Old? Who’s old?

The trepidation bordering on embarrassment I felt at not only being the oldest person at the Dawes concert Tuesday night at the Kirby Center but also being in the front row, a section commonly referred to as “the pit,” quickly evaporated when lead singer Taylor Goldsmith announced they were going to play something new and then launched into a number called “Still Feel Like a Kid.” I felt he was speaking directly to me. And it felt good.
My friend Jeff Walsh, a kid in one of my classes when I first started college teaching in 1990, had called several months ago to see if I’d be interested in going to see Dawes with him. Tickets were going on sale in an hour and if you know Jeff, you know it’s usually front row or nothing. I had turned down too many Jeff invitations in the past (all for good reason, but still) to not say yes, so I did.
I had never heard of Dawes, but Jeff might be their biggest fan. He’s seen them live maybe ten times, including places as diverse as San Francisco and Charleston, South Carolina, and assured me I’d like them. Anticipating my musical tastes, he said they are somewhat reminiscent of The Eagles. Upon seeing them, I knew what he meant but picked up more of a Paul Simon similarity, which was fine with me.
I followed Jeff’s advice and made myself familiar with them in advance via YouTube, including an acoustic performance Jeff sent a link to. So, I thought I was ready.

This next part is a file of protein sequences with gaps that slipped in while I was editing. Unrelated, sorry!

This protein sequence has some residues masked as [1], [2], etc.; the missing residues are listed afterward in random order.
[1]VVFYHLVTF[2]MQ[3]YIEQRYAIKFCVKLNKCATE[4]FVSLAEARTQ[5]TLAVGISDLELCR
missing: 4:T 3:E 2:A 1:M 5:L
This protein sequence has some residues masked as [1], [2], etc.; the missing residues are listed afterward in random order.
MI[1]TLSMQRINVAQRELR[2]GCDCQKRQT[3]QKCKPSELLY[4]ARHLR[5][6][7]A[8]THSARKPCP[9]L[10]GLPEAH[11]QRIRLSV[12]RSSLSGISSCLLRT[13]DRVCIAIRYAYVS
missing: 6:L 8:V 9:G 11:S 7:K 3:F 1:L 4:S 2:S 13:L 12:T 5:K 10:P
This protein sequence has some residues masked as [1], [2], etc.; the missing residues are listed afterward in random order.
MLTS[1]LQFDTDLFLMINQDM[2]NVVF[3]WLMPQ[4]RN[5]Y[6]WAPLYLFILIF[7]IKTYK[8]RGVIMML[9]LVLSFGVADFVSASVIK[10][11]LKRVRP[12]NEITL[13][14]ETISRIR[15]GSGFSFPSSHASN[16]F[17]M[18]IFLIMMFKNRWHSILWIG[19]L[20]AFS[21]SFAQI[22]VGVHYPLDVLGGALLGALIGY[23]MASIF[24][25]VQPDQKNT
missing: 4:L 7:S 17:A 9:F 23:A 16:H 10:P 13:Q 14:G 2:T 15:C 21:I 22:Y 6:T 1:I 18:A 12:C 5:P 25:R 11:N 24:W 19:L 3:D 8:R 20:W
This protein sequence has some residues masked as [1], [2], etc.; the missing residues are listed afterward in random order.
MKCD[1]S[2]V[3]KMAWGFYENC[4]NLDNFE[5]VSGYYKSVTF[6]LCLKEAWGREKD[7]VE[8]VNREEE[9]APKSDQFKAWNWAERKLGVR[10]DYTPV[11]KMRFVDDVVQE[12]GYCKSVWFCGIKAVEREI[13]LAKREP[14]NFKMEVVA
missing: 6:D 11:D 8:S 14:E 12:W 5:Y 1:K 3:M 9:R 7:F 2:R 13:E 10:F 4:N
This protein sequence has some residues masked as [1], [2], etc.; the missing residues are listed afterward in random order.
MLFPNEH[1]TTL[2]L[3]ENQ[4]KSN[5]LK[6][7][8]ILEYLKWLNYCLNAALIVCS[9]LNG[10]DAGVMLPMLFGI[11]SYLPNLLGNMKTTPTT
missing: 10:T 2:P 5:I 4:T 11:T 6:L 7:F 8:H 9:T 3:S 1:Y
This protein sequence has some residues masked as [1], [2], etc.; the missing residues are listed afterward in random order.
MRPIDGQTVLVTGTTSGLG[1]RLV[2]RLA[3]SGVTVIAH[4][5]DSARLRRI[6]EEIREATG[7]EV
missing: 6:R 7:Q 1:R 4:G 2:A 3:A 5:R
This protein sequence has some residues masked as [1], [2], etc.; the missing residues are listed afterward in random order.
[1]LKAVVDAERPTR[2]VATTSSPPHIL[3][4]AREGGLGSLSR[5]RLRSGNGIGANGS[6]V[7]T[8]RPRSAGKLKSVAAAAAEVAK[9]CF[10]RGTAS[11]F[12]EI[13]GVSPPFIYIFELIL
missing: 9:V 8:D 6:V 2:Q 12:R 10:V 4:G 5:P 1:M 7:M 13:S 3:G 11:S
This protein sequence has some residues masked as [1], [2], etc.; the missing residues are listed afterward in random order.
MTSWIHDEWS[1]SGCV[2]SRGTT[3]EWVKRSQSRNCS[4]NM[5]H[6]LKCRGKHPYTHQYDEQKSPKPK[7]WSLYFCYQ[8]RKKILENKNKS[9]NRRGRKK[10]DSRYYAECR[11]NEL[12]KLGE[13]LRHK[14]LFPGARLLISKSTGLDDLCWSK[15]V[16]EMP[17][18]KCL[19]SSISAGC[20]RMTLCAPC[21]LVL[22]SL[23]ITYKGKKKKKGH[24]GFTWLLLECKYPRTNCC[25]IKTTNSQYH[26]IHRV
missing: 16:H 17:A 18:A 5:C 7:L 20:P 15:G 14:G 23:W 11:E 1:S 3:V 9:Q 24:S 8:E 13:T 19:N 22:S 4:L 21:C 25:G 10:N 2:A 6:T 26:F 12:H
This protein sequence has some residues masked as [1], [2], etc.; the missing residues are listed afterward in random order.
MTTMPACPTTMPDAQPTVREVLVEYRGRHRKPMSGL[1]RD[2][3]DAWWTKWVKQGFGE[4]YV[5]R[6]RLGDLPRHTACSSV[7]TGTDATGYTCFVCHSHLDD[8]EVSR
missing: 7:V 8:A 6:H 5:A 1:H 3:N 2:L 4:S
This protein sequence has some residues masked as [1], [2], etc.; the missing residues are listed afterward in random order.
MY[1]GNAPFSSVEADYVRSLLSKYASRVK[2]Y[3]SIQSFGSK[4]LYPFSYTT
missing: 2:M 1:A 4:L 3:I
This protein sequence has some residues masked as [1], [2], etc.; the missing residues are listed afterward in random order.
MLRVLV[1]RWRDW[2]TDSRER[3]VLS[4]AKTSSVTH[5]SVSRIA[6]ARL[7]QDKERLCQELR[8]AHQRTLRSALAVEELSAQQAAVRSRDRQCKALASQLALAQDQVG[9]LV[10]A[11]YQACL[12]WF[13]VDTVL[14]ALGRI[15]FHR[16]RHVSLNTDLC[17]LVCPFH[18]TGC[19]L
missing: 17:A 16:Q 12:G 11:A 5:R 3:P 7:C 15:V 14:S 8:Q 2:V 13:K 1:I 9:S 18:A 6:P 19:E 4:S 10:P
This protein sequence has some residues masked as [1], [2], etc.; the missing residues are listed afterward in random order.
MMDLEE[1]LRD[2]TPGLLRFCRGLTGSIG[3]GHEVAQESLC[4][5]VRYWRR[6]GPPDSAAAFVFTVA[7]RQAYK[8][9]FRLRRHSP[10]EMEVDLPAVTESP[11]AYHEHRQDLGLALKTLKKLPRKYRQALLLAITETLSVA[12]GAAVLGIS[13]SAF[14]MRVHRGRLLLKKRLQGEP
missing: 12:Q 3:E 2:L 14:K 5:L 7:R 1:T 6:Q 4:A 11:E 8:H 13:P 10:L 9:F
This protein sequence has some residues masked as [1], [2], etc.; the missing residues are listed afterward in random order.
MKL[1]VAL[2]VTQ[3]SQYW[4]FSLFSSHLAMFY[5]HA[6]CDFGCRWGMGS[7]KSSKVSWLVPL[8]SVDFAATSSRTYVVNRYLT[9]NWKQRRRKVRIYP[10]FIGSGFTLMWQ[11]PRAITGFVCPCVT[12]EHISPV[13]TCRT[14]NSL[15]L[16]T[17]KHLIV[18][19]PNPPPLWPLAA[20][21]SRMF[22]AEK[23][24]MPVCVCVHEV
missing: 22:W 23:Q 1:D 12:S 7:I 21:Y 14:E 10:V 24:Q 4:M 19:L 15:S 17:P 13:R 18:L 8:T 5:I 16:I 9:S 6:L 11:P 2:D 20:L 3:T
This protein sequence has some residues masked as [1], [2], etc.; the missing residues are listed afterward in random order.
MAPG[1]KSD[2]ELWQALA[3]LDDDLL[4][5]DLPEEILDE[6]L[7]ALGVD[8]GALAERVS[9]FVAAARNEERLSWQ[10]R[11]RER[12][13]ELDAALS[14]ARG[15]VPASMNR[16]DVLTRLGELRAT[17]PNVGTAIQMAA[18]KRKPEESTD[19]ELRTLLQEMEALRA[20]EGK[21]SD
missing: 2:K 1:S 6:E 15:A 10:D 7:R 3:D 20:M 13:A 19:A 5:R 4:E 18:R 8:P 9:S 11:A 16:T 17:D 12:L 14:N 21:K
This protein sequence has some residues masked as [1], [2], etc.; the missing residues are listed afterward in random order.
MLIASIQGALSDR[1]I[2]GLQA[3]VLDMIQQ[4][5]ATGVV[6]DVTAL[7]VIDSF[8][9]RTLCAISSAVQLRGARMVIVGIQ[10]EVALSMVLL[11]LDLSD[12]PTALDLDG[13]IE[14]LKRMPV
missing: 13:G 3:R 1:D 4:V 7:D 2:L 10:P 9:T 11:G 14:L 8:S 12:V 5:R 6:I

I was wrong.
If you’ve never before seen Dawes live, you can never be ready for what you are about to experience. Not that I’ve been to all that many concerts, but I came away thinking this might be the best one ever. Yes, this band is that good.
The Kirby was far from packed, but it was evident every single person there was a Dawes’ fan and that only added to the performance. I’ve seen singers hold the mic out for the crowd to sing along, but never like this. Every person there, save for me, I suppose, who didn’t know the lyrics, sang to the top of their lungs, and, man, did the band appreciate it.
Taylor Goldsmith, whose brother Griffin plays drums and also has a beautiful voice, is a top-flight entertainer. His voice is only topped by his energy level, or vice versa, and he exudes a charm that is natural and captivating. You can’t help thinking you’d love to buy this guy a beer after the show. And that he’d gladly accept your invitation.
I ran into a handful of young people I know there which I’m sure bought me some street cred, which I am sure I am losing right now, but for a couple of hours I was just as much a kid as they.
As we grabbed a drink prior to the show, I told Jeff and his friend when I was their age The Who was singing, “I hope I die before I get old.” I totally bought into that attitude then, I said, and still feel that way today as I close in on my 70th birthday. I still hope I die before I get old.
The feelings I felt Tuesday night have me thinking maybe I am achieving just that.

Ed Ackerman